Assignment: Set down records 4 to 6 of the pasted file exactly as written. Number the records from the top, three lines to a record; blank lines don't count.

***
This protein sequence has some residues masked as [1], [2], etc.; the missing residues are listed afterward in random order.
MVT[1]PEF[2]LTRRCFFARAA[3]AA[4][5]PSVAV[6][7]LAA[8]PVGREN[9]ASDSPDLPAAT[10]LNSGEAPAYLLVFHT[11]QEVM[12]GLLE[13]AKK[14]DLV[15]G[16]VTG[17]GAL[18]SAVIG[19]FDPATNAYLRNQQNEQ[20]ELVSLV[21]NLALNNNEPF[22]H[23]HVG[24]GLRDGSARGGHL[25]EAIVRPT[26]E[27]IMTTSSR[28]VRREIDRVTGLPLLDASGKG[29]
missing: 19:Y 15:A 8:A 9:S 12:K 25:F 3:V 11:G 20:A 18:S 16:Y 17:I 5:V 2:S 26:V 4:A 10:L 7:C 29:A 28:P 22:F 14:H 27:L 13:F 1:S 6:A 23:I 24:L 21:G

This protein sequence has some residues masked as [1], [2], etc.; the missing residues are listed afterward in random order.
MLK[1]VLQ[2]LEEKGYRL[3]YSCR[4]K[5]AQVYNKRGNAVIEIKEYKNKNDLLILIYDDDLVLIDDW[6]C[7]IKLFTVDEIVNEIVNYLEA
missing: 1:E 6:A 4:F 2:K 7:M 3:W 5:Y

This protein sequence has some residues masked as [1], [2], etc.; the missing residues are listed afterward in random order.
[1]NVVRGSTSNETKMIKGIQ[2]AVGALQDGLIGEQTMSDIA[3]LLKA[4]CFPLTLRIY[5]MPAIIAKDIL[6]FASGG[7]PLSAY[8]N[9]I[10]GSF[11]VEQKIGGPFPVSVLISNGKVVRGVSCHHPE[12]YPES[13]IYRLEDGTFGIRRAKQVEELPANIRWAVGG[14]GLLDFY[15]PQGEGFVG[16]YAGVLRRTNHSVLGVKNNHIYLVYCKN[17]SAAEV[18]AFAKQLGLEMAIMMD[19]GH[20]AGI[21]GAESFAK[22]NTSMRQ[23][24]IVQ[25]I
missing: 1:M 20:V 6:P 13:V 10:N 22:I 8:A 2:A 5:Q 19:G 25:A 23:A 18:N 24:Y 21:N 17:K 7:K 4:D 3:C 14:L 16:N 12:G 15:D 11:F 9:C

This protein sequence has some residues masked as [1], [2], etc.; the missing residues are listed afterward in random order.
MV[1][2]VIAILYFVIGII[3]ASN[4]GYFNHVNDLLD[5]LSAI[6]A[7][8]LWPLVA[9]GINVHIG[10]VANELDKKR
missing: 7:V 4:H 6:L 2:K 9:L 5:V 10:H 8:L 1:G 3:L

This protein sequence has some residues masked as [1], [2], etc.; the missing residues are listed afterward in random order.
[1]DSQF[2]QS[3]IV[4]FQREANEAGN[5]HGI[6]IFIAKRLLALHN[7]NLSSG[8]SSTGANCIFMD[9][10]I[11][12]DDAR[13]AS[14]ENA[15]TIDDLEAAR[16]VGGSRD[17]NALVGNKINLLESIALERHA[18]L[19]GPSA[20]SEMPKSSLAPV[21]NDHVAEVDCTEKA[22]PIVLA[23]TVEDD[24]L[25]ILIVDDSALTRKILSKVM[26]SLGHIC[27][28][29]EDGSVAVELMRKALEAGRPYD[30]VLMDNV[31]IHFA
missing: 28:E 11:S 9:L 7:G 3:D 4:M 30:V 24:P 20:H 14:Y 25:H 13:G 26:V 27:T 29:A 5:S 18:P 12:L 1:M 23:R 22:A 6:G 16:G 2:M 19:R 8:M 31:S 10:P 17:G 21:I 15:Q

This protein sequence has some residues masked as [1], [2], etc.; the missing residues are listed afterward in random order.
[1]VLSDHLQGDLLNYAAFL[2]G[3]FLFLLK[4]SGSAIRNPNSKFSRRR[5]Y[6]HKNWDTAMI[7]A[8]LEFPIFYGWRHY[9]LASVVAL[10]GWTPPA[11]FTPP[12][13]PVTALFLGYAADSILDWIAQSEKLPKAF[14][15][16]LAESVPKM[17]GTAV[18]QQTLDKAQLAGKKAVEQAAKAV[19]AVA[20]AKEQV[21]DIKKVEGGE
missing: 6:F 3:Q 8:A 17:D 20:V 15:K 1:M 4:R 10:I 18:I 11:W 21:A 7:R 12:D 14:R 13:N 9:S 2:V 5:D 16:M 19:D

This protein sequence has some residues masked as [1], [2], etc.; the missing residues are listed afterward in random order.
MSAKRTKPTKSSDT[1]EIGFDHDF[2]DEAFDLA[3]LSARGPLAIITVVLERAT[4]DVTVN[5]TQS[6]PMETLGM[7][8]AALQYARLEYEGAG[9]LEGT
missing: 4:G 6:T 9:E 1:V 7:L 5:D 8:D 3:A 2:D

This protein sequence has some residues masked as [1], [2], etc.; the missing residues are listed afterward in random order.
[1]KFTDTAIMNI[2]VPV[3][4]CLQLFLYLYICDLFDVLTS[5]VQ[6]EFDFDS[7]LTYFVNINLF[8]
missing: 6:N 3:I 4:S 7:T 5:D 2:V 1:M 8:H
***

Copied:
This protein sequence has some residues masked as [1], [2], etc.; the missing residues are listed afterward in random order.
MV[1][2]VIAILYFVIGII[3]ASN[4]GYFNHVNDLLD[5]LSAI[6]A[7][8]LWPLVA[9]GINVHIG[10]VANELDKKR
missing: 7:V 4:H 6:L 2:K 9:L 5:V 10:H 8:L 1:G 3:L

This protein sequence has some residues masked as [1], [2], etc.; the missing residues are listed afterward in random order.
[1]DSQF[2]QS[3]IV[4]FQREANEAGN[5]HGI[6]IFIAKRLLALHN[7]NLSSG[8]SSTGANCIFMD[9][10]I[11][12]DDAR[13]AS[14]ENA[15]TIDDLEAAR[16]VGGSRD[17]NALVGNKINLLESIALERHA[18]L[19]GPSA[20]SEMPKSSLAPV[21]NDHVAEVDCTEKA[22]PIVLA[23]TVEDD[24]L[25]ILIVDDSALTRKILSKVM[26]SLGHIC[27][28][29]EDGSVAVELMRKALEAGRPYD[30]VLMDNV[31]IHFA
missing: 28:E 11:S 9:L 7:G 3:D 4:M 30:V 24:P 20:H 14:Y 25:H 13:G 26:V 27:T 29:A 5:S 18:P 12:L 1:M 23:R 22:A 6:G 16:G 2:M 19:R 8:M 31:S 10:P 17:G 21:I 15:Q

This protein sequence has some residues masked as [1], [2], etc.; the missing residues are listed afterward in random order.
[1]VLSDHLQGDLLNYAAFL[2]G[3]FLFLLK[4]SGSAIRNPNSKFSRRR[5]Y[6]HKNWDTAMI[7]A[8]LEFPIFYGWRHY[9]LASVVAL[10]GWTPPA[11]FTPP[12][13]PVTALFLGYAADSILDWIAQSEKLPKAF[14][15][16]LAESVPKM[17]GTAV[18]QQTLDKAQLAGKKAVEQAAKAV[19]AVA[20]AKEQV[21]DIKKVEGGE
missing: 6:F 3:Q 8:A 17:D 20:V 15:K 1:M 4:R 10:I 18:I 11:W 21:A 7:R 12:D 14:R 13:N 9:S 2:V 5:D 16:M 19:D